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Publication numberUS7845237 B2
Publication typeGrant
Application numberUS 12/216,141
Publication dateDec 7, 2010
Filing dateJun 30, 2008
Priority dateJul 6, 2007
Fee statusPaid
Also published asCN101687202A, CN101687202B, EP2164638A1, US20090008486, WO2009008796A1
Publication number12216141, 216141, US 7845237 B2, US 7845237B2, US-B2-7845237, US7845237 B2, US7845237B2
InventorsMauricio Torres, Jonas Gustavsson
Original AssigneeSandvik Intellectual Property Ab
Export CitationBiBTeX, EndNote, RefMan
External Links: USPTO, USPTO Assignment, Espacenet
Measuring instrument for gyratory crusher and method of indicating the functioning of such a crusher
US 7845237 B2
Abstract
A measuring instrument for indicating the load in a gyratory crusher includes a first measuring device for measuring at least one instantaneous load on the crusher, a second measuring device for measuring the gyrating position of the inner shell relative to the outer shell, and a correlating device adapted to match said at least one instantaneous load on the crusher with a corresponding measured gyrating position of the inner shell relative to the outer shell.
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Claims(13)
1. A measuring instrument for indicating the load in a gyratory crusher, which includes a crushing head on which an inner shell is mounted, and a frame on which an outer shell is mounted, which outer shell defines together with the inner shell a crushing gap, a driving device being arranged to cause the crushing head to execute a gyratory pendulum movement with a view to crushing material that is introduced in the crushing gap wherein the measuring instrument comprises:
a first measuring device for measuring instantaneous loads on the crusher,
a second measuring device for measuring the gyrating position of the inner shell relative to the outer shell, and
a correlating device, which is adapted to match each of said instantaneous loads on the crusher with a corresponding measured gyrating position of the inner shell relative to the outer shell.
2. The measuring instrument according to claim 1, further comprising an indicating dial, which is arranged to optically indicate said measured gyrating position and the instantaneous load matched therewith.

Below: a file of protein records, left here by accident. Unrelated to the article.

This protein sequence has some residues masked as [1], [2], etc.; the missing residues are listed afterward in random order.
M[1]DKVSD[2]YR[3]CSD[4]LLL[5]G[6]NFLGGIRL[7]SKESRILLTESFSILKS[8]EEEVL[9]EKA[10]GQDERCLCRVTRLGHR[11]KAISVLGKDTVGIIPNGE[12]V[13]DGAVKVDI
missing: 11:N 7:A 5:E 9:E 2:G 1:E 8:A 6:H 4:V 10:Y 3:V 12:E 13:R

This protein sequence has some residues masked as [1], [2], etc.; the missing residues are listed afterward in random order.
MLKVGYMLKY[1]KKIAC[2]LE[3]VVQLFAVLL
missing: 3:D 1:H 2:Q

3. The measuring instrument according to claim 1, further comprising an indicating dial, which is arranged to optically indicate at which point along the inner periphery of the outer shell the measured instantaneous load is the highest.
4. The measuring instrument according to claim 1, further comprising an indicating dial, which is arranged to optically indicate at which point along an inner periphery of the outer shell the measured instantaneous load is the highest, and to indicate a size of the measured instantaneous load at this point.
5. The measuring instrument according to claim 4, wherein the indicating dial includes a vector, which originates from an origin of coordinates and points towards a point along the inner periphery of the outer shell at which a synchronous component of the measured load is the highest length of said vector corresponding to an amplitude of the synchronous pressure component.
6. The measuring instrument according to claim 2, wherein the indicating dial includes a polar graph, which originates from an origin of coordinates and which shows the load measured in at least three points along an inner periphery of the outer shell.
7. A method of indicating the functioning of a gyratory crusher, which includes a crushing head on which an inner shell is mounted, and a frame on which an outer shell is mounted, which outer shell defines together with the inner shell a crushing gap, a driving device being arranged to cause the crushing head to execute a gyratory pendulum movement with a view to crushing material that is introduced in the crushing gap, comprising
measuring instantaneous loads on the crusher;
measuring the gyrating position of the inner shell relative to the outer shell; and
matching each of said instantaneous loads with the corresponding measured gyrating position of the inner shell relative to the outer shell.
8. The method according to claim 7, further comprising determining and matching the highest measured load along the inner periphery of the outer shell with a corresponding gyrating position of the inner shell relative to the outer shell.
9. The method according to claim 7, wherein said measured gyrating position and the instantaneous load matched therewith are optically indicated.
10. A gyratory crusher, comprising: